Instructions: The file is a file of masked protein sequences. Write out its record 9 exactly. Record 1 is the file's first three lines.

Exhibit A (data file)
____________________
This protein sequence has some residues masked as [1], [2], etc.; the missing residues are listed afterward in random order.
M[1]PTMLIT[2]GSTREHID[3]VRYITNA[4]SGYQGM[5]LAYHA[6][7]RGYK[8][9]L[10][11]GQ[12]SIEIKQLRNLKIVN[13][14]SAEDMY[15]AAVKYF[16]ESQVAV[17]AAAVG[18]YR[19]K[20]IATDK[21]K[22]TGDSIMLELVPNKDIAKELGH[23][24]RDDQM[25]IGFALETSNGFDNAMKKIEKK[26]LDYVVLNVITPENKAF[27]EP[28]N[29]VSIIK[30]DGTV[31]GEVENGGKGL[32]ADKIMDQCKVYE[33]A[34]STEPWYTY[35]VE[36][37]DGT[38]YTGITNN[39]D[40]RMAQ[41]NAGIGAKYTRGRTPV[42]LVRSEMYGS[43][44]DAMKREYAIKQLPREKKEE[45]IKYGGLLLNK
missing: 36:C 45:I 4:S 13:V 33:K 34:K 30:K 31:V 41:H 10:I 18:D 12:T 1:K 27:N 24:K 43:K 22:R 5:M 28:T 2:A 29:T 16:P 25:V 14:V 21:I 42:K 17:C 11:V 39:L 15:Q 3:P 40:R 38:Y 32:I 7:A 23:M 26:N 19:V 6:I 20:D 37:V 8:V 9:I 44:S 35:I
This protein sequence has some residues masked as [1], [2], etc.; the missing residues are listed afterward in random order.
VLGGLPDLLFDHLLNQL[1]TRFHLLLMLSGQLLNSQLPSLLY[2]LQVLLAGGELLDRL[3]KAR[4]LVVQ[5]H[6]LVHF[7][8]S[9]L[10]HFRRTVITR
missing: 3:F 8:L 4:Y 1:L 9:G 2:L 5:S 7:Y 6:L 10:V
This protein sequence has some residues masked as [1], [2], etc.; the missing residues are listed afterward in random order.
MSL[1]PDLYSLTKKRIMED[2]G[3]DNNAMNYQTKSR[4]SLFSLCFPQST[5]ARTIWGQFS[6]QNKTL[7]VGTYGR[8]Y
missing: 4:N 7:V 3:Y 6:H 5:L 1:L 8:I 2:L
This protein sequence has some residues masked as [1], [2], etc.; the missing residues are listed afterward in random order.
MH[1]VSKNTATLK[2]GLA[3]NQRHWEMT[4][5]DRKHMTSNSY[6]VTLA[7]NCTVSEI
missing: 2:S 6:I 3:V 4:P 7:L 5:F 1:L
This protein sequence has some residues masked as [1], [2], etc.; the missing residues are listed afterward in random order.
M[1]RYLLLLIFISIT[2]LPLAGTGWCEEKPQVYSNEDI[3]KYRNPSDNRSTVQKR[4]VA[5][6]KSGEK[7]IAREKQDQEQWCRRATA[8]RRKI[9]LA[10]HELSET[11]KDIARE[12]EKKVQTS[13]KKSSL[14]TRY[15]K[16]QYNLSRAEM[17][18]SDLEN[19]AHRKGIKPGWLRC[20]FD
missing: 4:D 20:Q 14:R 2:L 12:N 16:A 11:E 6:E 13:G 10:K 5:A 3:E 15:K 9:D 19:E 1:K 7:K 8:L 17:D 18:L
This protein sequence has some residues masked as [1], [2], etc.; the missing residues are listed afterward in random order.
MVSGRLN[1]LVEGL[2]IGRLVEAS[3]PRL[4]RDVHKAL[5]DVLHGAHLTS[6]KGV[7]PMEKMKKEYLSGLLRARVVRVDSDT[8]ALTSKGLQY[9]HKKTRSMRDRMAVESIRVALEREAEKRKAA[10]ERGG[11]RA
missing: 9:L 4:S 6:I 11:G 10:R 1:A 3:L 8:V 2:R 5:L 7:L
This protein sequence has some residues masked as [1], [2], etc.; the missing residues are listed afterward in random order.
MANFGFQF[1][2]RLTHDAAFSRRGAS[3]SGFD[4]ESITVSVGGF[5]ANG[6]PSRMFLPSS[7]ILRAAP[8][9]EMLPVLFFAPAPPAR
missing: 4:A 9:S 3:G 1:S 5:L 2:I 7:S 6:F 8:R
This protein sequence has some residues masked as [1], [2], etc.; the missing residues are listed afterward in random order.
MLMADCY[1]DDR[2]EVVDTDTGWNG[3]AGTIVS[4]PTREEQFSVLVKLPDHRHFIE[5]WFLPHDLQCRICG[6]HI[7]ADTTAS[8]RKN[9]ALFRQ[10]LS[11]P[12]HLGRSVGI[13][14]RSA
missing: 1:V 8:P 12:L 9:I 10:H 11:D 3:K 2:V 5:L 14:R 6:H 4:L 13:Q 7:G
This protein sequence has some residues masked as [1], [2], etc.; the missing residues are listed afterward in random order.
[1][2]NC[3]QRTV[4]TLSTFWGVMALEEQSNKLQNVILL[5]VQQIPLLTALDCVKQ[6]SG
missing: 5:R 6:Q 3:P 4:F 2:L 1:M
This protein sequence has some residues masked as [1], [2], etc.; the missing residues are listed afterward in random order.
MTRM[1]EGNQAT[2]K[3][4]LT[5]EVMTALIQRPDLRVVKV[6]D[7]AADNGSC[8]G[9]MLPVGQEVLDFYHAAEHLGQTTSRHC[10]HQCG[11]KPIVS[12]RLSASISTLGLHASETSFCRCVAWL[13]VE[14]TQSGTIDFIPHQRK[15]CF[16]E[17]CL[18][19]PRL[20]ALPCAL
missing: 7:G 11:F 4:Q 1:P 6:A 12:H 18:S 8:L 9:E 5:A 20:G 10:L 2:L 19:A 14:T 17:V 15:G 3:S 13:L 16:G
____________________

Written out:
This protein sequence has some residues masked as [1], [2], etc.; the missing residues are listed afterward in random order.
[1][2]NC[3]QRTV[4]TLSTFWGVMALEEQSNKLQNVILL[5]VQQIPLLTALDCVKQ[6]SG
missing: 5:R 6:Q 3:P 4:F 2:L 1:M